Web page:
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Yale Law Women Report on Faculty-Student Relations

Sometimes starting a conversation is hard work. Over eighty students, working with the Yale Law Women, participated in the production of a report titled, "Yale Law School Faculty and Students Speak about Gender: A Report on Faculty-Student Relations at Yale Law School." (The report is available online.)

The report was released in April, and the discussion it has engendered has already had an influence at the School.

The entire project originated with conversations between Maryana Iskander '03 and Sari Bashi '03. Iskander explains that she has found her law school experience rewarding, but has encountered what she calls "institutional disappointments." Given that informal and relationship-based structures play a large role in life at YLS, Iskander says, "I perceived that to be related to gender."

At the same time, Bashi had begun to wonder about the role of gender at YLS based on the observation that, despite the equal proportion of men and women in recent law school classes, a significant majority of prestigious and competitive jobs (such as Supreme Court clerkships) were still going to men. "In theory we all have the same opportunities," says Bashi, and yet this pattern persists in the profession. "How much is related to what happens in law school?" she wondered.

After talking last spring, as Iskander recalls, they hit on the basic idea of conducting a survey, and thought of it at the time as a "nifty little project." A year later, and after hundreds of hours of work each, Iskander and Bashi were able to present their findings to both faculty and students.

The report is based on three components: in-depth interviews with forty-eight full-time faculty members; survey responses from 263 students; and a monitoring project in which volunteers sat in on twenty-three different classes to record the levels of male and female participation. Although the survey was not designed to be scientifically conclusive, this broad participation ensured that its results were fairly representative.

The faculty interviews were conducted first, which turned out to have felicitous implications for the rest of the project. According to Iskander, faculty became engaged in the project and were anxious to learn what students would say. Bashi says she was "impressed with how candid the faculty were," which helped flesh out the issues for which they wanted student input. On the survey, students were even asked to respond to several direct quotes taken from faculty interviews.

This conversational structure carried into the report itself, which contains recommendations from faculty to students and from students to faculty.

The final report organizes its findings into three categories: classroom dynamics, interactions beyond the classroom, and providing feedback. They deliberately chose to call their results "findings" instead of "conclusions," to reflect the conversational nature of the work. Some of the basic findings were that nearly two-thirds of student respondents believe that men participate more in class; eighty-six percent believe that how a professor runs classroom discussion influences how much men and women participate; and more than two-thirds of students have taken two or fewer classes with a female professor.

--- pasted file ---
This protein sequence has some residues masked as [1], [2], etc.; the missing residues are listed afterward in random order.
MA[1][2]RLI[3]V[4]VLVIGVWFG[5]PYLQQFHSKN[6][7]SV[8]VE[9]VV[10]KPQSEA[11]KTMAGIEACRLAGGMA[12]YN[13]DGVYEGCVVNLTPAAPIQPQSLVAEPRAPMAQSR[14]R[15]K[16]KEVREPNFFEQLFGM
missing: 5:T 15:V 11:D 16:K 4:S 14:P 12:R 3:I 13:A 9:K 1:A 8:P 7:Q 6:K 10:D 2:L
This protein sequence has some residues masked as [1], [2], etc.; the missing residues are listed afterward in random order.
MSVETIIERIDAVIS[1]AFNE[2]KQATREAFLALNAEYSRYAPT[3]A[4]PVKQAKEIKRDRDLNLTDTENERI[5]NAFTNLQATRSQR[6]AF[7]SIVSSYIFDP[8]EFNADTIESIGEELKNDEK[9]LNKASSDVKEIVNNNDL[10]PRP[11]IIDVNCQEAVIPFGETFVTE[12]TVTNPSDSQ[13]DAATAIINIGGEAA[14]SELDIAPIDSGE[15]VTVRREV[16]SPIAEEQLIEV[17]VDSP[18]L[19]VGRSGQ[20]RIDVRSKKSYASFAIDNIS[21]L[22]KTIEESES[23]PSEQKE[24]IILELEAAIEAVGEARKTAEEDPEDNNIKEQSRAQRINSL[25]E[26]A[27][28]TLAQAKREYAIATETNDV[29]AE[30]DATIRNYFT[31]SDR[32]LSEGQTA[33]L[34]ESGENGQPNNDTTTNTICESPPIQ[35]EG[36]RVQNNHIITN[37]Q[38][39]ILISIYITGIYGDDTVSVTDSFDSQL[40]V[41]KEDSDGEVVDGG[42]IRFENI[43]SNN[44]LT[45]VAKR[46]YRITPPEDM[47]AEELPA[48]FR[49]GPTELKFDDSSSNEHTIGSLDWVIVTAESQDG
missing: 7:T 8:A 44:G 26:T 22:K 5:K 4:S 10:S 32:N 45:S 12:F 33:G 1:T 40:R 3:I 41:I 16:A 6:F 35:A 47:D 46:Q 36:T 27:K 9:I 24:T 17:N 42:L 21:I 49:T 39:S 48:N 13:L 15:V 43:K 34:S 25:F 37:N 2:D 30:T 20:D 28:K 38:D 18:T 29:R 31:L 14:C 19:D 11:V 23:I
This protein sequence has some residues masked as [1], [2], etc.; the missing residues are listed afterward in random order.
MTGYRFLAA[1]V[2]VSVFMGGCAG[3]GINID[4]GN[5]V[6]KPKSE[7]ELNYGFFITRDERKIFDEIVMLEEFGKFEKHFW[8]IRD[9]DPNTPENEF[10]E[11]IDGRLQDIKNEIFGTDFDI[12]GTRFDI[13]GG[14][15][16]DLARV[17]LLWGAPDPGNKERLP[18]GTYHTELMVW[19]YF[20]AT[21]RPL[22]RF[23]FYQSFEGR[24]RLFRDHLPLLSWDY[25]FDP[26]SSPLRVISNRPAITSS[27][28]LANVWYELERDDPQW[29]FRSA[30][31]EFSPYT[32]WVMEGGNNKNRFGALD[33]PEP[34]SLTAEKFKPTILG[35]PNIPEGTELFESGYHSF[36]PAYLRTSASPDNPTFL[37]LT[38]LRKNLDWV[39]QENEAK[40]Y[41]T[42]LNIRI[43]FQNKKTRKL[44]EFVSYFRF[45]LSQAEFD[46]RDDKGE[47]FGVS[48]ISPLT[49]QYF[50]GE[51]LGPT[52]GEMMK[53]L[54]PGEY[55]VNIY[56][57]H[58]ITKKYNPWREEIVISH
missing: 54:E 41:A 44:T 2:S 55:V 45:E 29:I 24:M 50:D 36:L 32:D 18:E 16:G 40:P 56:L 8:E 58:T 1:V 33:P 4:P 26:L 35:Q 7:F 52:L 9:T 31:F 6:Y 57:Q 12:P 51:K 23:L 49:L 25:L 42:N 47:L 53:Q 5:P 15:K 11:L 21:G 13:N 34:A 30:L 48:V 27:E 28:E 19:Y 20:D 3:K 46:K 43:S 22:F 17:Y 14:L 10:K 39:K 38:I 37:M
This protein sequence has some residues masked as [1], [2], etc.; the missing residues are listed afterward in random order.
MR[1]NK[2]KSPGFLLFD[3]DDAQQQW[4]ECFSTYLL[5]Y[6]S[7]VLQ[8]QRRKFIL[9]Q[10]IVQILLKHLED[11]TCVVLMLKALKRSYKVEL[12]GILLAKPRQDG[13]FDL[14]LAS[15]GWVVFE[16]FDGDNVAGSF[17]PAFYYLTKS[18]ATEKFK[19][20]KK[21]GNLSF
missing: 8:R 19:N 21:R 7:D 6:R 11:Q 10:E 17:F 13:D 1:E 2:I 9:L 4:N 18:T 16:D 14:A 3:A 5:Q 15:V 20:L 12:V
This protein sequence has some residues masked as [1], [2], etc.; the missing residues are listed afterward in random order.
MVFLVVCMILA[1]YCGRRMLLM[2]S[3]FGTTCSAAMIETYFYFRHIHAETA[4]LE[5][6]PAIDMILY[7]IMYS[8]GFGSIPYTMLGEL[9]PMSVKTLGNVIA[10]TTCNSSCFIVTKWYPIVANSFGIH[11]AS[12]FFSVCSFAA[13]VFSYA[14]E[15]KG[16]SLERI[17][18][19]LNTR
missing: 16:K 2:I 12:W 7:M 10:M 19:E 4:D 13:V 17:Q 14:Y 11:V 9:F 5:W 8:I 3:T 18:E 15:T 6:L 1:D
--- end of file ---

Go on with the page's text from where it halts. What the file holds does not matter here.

Both Iskander and Bashi say that the gender disparities identified by the survey were more pervasive than they had expected. For instance, the survey asked students how comfortable they felt approaching professors outside of class in six different ways (during office hours, by e-mail, by phone, etc.), and in each category, women were less likely to report that they felt comfortable using that method. Women in every class were also less likely to have a mentor-like relationship with a faculty member than their male classmates, and the ways women and men found mentors differed.

Iskander says that some of the gendered findings lead to the conclusion that some significant institutional steps should be taken, such as hiring more female faculty. The Yale Law Women are currently forming five faculty-student working groups that aim to follow up on some of the report's findings.

In other areas, though, the conversation itself is a part of the solution. Some of the findings were the result of differing expectations between faculty and students, such as in policies for returning exams. In other cases the report closed a communication gap. For instance, some faculty reported that they don't perceive a demand for mentoring, while students said they were interested in receiving mentoring but were unsure how to approach faculty members. "The report gives recommendations for improving informal contact with professors," says Bashi.

Iskander says that the report's findings came from encouraging conversation, not hunting down specific problems. "So much work went into letting people speak," she says.

Bashi and Iskander also emphasize that many of the report's findings are not unique to YLS. Students and faculty learn behaviors and norms before they arrive here. The professional market for graduates is split by gender differences. They are proud of the report and how it has been received at YLS: "It demonstrates that this community is willing to discuss what are very real issues here and elsewhere," says Iskander.

You can read the full Yale Law Women report on their website.